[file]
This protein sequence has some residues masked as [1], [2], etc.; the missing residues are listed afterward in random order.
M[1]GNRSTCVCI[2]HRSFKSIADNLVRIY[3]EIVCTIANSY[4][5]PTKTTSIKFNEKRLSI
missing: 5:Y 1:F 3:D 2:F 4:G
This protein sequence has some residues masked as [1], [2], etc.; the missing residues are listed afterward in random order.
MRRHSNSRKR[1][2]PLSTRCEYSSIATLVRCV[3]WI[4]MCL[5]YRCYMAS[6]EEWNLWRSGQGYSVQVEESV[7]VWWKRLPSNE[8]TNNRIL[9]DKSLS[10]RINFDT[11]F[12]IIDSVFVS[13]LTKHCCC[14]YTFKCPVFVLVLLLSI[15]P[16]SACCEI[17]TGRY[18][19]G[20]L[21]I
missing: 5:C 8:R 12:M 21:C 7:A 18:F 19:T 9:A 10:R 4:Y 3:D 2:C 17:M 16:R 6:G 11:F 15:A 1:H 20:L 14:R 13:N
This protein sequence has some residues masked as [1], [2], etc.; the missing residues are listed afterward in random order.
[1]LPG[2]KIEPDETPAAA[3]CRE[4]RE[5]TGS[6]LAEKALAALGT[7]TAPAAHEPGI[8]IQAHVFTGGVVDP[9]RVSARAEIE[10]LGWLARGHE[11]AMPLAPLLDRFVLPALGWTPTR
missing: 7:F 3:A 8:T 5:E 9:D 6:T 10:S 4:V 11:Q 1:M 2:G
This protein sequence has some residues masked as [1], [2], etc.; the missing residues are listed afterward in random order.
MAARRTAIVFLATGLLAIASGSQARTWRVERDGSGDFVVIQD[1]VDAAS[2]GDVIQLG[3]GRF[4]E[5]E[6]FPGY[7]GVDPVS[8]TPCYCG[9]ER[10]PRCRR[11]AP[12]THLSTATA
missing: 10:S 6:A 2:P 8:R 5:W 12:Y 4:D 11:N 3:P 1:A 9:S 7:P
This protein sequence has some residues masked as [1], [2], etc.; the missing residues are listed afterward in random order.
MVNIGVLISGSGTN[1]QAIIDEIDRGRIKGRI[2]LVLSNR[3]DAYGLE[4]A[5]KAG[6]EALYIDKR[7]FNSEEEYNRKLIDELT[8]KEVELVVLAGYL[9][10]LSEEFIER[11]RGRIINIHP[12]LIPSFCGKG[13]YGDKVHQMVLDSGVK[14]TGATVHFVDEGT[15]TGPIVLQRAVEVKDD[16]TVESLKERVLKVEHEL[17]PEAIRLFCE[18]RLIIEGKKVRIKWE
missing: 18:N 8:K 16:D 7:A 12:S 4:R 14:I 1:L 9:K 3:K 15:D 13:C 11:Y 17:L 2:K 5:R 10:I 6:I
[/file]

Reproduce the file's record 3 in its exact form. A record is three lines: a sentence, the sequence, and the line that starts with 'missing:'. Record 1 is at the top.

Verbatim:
This protein sequence has some residues masked as [1], [2], etc.; the missing residues are listed afterward in random order.
[1]LPG[2]KIEPDETPAAA[3]CRE[4]RE[5]TGS[6]LAEKALAALGT[7]TAPAAHEPGI[8]IQAHVFTGGVVDP[9]RVSARAEIE[10]LGWLARGHE[11]AMPLAPLLDRFVLPALGWTPTR
missing: 7:F 3:A 8:T 5:E 9:D 6:T 10:S 4:V 11:Q 1:M 2:G